by Sotirios Doolen
On Jan 23, the Drew community received a campus-wide email from Greg Smith, the Interim Associate Vice President for Facilities, stating that tests to Drew’s water supply found elevated levels of lead in several buildings on campus. The affected buildings include Gilbert House (which hosts the History and Sociology Departments), Smith House (home of the Political Science Department), the S.W. Browne Hall and the book storage areas of the Rose Library. No residential buildings were reportedly affected although they have not been tested since August.
The University stated in the email it will be providing bottled water coolers to Gilbert House, Smith House, and the Rose Library. They also plan to run tests in the United Methodist Church, which houses the University’s Child Care Center. The email stressed that the University is taking immediate measures to rectify the situation, including further testing to discover the scope of the issue and adding certified lead filters to the main incoming water lines to each affected building. All of the testing and possible repairs are being done in accordance with Environmental Protection Agency guidelines.
Chatham Studer (‘19) said of the email, “I am definitely concerned about elevated levels of lead in the water, however, I’m glad they are telling us early as opposed to what they did with the hot water in the Commons and how long they took to fix that. I was initially worried seeing the subject line of the email, but after seeing the problem was isolated to those four buildings, I’m feeling pretty confident that they will fix it.”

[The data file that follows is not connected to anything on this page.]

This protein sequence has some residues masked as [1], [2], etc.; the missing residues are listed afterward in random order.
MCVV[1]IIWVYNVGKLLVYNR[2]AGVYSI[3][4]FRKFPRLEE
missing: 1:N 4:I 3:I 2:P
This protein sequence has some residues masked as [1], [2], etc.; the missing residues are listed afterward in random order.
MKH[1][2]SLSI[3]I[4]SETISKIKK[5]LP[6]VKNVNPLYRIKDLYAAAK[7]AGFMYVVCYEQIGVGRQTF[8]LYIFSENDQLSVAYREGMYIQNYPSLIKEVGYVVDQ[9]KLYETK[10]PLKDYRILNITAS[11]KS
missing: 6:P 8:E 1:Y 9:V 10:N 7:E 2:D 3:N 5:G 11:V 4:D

Three days after the original email, Smith sent another campus-wide email as a response to the many students on campus that replied to him asking for more clarification. The new memo goes into the details of the lead findings, stating that federal guidelines call for action to be taking if there is found to be 15 micrograms of lead per liter or more in the tested water. After testing these areas voluntarily and sending the samples to an independent lab they found that there was 16.1 ug/L and 20.5 ug/L in Gilbert House and Smith House, respectively, while there were 88.1 ug/L in the Rose Library and and 167 ug/L in SW Bowne. In the email, Smith also wrote that, “This week we collected new samples from each sink in these buildings and they are currently at the lab to be tested. We anticipate receiving the results around Jan 27. We will follow up with additional information at that time. The university is continuing to treat this issue with the utmost urgency and is prepared to remediate appropriately based on the outcomes of these tests.”